Mexican drug dealer accused of 600 killings arrested

Mexican drug dealer accused of 600 killings arrested
Toluca, Mexico:  Mexican police arrested the suspected leader of a brutal drug gang called "The Hand with Eyes" and he has confessed to helping carry out or ordering more than 600 murders, authorities said Thursday.

Oscar Osvaldo Garcia Montoya, 36, was arrested in an overnight raid on a presumed safe house on the outskirts of Mexico City, State of Mexico Attorney General Alfredo Castillo said at a news conference.

"The Hand with Eyes" is one of the groups blamed for bringing the drug violence typical of northern Mexico to Mexico City and its surrounding areas.

The organization is known for extreme violence, including decapitations. Many of its victims have been drug dealers and rivals killed as the group fought for control of drug sales in Mexico state, an area that includes many of the poor suburbs ringing the capital.

Castillo said Garcia is a deserter from the Mexican marines who worked as a bodyguard for major cartel figures including Edgar Valdez, aka "La Barbie," a top assassin for the Beltran Leyva cartel until he was arrested in 2010.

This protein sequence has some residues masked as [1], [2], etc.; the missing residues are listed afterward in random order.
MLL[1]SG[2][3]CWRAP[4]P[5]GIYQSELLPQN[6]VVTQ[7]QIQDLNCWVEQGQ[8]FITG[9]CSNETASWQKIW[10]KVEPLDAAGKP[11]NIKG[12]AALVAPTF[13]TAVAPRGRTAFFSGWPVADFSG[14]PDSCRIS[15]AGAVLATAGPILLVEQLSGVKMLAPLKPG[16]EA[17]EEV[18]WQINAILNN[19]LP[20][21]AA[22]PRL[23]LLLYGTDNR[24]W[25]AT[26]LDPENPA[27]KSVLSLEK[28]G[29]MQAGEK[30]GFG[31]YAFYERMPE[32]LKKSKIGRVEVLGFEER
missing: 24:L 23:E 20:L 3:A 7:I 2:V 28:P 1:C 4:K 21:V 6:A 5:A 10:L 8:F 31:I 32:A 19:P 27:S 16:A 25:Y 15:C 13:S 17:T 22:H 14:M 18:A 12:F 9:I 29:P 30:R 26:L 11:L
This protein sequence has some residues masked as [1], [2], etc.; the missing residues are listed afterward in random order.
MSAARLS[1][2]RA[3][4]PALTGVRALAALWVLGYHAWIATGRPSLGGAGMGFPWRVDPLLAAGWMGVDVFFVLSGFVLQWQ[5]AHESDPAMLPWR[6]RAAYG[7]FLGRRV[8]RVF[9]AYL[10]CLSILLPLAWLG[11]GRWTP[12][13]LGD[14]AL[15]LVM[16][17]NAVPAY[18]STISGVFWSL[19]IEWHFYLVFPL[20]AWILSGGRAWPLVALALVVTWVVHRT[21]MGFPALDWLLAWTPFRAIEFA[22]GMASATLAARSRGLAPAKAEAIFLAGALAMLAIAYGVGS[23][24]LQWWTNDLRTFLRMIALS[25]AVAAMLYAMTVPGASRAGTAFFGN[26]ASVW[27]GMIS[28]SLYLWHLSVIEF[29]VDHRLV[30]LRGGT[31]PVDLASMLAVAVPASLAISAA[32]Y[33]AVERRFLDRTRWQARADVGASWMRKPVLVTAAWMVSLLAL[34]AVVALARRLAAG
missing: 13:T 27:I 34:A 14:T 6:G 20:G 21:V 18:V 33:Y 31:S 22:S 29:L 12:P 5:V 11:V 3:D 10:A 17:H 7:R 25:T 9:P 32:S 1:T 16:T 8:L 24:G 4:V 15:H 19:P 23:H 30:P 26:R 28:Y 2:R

With the capture or death of Valdez and most of the leaders of the Beltran Leyva cartel, Garcia split off and formed his own group.

Garcia is known as "El Compayito" after a popular Mexican talking hand-puppet character created by an entertainer who dresses up his hand and puts eyes on it. The crime gang apparently took its name from Garcia's puppet nickname.

"In the first declarations that have been gathered, El Compayito and-or 'The Hand with Eyes,' has acknowledged having participated personally in 300 murders and ordering another 300," Castillo said.

The bushy-haired Garcia gazed coolly when he was paraded before journalists Thursday, held firmly by two masked police officers.

Castillo said Garcia had received some training from members of the Guatemalan special forces called the "Kaibiles," who are known for massacres during the Guatemalan civil war that ended in the 1990s. Some of them are believed to have been hired by Mexican drug cartels.
Story First Published: August 12, 2011 11:22 IST

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